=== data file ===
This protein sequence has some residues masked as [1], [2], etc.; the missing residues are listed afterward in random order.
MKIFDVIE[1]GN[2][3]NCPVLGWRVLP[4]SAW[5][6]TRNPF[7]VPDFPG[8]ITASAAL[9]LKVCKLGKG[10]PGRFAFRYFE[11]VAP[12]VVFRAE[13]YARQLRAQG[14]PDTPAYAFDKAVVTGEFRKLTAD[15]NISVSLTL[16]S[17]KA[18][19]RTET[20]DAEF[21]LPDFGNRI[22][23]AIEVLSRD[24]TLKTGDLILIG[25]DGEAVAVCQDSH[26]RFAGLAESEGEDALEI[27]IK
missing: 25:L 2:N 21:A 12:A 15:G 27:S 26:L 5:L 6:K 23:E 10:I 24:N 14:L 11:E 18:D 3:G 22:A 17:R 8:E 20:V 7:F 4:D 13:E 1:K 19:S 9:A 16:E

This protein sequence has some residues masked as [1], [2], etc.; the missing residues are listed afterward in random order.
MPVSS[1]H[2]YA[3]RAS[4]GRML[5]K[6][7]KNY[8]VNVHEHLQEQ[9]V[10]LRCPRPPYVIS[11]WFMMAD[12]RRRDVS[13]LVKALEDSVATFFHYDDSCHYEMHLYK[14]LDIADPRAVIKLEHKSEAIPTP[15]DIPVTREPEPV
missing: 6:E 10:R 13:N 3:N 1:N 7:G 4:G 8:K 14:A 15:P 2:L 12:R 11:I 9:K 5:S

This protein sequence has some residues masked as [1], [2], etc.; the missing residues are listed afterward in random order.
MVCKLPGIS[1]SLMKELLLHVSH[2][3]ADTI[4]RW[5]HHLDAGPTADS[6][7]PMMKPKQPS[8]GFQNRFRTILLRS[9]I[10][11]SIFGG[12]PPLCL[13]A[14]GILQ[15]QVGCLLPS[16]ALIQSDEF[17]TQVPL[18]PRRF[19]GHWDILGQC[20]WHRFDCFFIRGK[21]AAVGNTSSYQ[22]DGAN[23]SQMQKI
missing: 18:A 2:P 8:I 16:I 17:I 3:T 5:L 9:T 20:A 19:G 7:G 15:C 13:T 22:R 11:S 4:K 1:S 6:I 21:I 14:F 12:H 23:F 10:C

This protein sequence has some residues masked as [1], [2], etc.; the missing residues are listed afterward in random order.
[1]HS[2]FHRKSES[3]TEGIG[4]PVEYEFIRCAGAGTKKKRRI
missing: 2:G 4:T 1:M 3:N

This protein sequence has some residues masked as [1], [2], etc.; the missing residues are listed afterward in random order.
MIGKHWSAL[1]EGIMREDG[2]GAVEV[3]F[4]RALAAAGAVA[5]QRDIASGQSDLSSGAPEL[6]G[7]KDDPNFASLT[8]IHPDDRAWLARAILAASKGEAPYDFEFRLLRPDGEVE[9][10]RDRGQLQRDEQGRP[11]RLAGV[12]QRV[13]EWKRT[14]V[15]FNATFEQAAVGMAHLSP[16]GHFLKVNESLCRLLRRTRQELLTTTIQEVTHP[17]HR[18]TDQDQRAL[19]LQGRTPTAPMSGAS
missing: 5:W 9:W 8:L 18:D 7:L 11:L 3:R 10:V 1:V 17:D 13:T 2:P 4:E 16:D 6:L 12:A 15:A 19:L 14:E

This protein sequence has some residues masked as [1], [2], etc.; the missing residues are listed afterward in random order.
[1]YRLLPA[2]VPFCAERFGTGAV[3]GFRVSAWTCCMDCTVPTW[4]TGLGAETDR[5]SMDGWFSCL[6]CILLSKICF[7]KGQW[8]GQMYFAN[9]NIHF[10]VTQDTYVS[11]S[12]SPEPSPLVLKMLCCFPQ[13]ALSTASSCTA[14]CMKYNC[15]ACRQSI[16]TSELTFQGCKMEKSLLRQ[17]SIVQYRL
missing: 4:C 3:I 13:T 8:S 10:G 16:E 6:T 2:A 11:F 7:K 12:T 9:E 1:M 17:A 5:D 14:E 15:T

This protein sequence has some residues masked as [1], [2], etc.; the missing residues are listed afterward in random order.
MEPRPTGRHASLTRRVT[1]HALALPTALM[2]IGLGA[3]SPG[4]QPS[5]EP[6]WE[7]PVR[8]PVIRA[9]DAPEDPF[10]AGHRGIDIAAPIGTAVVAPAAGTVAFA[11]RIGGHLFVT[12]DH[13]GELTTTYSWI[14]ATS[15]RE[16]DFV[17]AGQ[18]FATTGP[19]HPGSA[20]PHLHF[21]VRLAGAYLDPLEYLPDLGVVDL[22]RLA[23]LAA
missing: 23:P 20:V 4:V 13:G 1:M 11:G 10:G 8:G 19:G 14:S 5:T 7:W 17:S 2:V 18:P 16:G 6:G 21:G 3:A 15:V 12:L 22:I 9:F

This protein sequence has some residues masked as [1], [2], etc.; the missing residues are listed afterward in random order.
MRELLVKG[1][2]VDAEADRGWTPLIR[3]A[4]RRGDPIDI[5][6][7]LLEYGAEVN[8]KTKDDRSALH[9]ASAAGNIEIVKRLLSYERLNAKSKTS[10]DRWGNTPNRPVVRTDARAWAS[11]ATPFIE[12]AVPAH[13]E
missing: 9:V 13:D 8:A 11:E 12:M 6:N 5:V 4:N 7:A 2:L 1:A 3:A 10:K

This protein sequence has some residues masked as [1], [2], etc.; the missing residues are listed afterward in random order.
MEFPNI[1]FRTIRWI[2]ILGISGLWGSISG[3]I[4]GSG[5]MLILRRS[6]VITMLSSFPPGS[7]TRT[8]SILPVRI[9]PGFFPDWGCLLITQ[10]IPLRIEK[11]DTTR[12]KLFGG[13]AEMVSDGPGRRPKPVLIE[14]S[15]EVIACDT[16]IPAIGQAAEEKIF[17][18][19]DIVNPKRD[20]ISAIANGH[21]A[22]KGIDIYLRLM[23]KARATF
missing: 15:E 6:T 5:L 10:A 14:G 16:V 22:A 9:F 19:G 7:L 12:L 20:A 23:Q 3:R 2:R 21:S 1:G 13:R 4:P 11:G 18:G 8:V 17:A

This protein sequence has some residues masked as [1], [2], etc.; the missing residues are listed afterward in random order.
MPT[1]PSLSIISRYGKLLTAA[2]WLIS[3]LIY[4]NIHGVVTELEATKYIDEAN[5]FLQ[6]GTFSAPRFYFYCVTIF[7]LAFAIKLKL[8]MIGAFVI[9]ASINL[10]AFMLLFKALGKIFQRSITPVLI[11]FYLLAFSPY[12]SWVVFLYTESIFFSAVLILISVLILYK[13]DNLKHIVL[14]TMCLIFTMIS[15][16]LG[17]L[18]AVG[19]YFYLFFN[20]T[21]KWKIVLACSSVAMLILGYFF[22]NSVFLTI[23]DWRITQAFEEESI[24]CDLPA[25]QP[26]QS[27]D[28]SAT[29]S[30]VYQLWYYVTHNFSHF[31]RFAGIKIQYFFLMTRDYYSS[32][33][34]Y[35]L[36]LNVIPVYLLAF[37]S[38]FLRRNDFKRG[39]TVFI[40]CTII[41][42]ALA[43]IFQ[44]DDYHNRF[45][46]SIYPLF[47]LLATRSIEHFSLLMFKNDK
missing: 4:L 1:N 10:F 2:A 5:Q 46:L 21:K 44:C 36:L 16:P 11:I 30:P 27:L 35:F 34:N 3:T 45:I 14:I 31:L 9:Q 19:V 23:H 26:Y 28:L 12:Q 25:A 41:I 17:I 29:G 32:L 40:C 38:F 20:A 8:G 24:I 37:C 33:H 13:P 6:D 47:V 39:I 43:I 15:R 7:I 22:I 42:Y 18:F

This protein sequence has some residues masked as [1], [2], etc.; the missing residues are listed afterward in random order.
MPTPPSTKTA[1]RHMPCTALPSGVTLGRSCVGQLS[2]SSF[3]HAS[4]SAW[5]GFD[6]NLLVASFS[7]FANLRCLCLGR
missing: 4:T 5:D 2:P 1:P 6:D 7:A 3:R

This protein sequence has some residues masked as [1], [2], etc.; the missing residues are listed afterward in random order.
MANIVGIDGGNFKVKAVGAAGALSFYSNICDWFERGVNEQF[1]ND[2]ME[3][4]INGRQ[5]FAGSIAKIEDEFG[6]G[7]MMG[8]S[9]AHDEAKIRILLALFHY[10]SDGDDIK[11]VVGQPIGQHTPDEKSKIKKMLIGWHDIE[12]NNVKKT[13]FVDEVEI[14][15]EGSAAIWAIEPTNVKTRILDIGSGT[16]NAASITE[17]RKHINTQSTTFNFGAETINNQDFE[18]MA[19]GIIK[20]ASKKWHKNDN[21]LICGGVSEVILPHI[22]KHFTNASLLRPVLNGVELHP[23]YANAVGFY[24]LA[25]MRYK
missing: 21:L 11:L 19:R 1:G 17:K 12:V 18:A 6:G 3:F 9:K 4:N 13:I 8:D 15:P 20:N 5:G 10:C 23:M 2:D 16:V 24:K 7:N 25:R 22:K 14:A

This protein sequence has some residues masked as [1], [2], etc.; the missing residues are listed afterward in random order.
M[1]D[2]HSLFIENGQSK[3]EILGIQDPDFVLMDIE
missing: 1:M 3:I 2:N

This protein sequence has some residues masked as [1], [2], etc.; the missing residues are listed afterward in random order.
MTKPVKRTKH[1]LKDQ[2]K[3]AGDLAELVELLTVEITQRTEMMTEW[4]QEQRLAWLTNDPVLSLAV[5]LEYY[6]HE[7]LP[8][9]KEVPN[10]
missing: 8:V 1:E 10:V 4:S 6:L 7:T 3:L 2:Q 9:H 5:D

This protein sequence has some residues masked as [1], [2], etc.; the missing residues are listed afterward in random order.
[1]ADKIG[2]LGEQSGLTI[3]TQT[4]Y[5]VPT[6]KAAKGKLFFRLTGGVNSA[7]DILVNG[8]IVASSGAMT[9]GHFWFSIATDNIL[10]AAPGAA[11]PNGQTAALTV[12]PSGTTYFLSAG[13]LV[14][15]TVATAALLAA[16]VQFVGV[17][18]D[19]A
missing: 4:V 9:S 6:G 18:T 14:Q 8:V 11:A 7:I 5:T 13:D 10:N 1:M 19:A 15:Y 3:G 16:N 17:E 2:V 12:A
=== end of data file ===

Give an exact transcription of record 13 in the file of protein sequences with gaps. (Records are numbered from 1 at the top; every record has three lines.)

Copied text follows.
This protein sequence has some residues masked as [1], [2], etc.; the missing residues are listed afterward in random order.
M[1]D[2]HSLFIENGQSK[3]EILGIQDPDFVLMDIE
missing: 1:M 3:I 2:N